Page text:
Even though, you may be keenly concerned about your uprooted trees, windows, and roofing system, after you have experienced a natural disaster, your HVAC system could also be in jeopardy. Once the natural disaster passes and your electricity is restored, it is crucial that you become familiar with the ways that a storm or hurricane could damage or destroy your HVAC system.
When lightening does strike, it can adversely affect your air conditioning or cooling system since this relies on electricity in the home to function properly. When the electricity is disrupted, it could cause issues to your air conditioning system. The additional power resulting from a lightning strike could flood the circuit breaker in your home. It could damage electronics and appliances. It would be recommended that you install a surge protector prior to any natural disaster. This can absorb most of the electricity before it can damage anything in your home. A surge protector is also important in saving your HVAC equipment.
When a tornado strikes, it comes with high winds, but also lightening. Hail, on the other hand, could follow a tornado or severe storm. It comes with heavy pelts that could subsequently damage your HVAC system. To protect the fragile parts of the condenser coil, it would be ideal to install a hail cover over the air conditioning unit. It may not deflect everything since small debris can go through the guard, lodging in the equipment. When this happens, you should contact an HVAC contractor for some assistance before even making an attempt at using your air conditioning again.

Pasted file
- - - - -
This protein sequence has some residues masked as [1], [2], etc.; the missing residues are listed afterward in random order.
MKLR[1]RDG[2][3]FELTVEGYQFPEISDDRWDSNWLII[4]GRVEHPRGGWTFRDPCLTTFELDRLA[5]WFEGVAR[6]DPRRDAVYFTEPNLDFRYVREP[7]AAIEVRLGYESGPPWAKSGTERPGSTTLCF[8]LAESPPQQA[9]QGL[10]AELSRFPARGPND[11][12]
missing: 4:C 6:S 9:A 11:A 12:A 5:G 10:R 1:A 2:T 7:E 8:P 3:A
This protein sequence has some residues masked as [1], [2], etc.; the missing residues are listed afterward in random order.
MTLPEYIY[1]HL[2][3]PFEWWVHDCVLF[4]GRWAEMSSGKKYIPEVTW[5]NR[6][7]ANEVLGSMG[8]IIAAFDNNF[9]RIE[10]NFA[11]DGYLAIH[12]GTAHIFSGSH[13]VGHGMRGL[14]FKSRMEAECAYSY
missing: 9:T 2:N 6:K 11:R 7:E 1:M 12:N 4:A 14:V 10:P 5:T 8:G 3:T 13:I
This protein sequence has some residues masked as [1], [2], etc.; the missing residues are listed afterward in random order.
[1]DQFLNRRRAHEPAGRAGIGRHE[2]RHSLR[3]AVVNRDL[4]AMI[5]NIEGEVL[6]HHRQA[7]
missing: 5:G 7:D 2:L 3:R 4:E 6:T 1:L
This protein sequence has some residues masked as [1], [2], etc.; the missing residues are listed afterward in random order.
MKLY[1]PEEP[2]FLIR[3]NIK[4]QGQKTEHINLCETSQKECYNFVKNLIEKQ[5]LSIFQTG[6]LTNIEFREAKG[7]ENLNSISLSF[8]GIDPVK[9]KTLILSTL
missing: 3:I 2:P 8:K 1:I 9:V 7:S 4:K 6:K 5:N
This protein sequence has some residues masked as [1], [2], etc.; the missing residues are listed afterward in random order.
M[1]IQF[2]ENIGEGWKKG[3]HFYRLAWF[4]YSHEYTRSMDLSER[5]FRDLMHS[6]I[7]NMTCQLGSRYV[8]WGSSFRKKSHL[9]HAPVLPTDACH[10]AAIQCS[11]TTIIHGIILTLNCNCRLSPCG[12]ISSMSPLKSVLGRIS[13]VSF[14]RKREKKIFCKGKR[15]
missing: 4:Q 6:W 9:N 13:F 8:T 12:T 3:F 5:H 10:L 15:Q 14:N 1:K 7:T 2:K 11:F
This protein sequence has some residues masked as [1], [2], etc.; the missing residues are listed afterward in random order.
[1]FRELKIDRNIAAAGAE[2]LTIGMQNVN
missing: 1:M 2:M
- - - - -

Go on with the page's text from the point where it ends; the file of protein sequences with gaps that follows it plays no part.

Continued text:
A storm or hurricane comes with lightening and heavy rains, causing water damage. In fact, when the storm hits an area, its slow movement could cause a significant amount of water to accumulate in your yard and around your HVAC system. Debris and grass could wash into the HVAC unit as water rises.
Before you experience severe weather, it would be an excellent idea to contact an HVAC contractor to inspect your outside HVAC unit. The HVAC professional would make sure that the unit is elevated to a height to keep out as much standing water as possible. You could also consider placing a mesh cover over the condensing unit. The mesh cover will be able to keep water from heavy rains from getting inside the unit. Always be mindful, though, that you should remove the mesh cover when you want to use your air conditioning unit. If you don’t, it will block the air flow.
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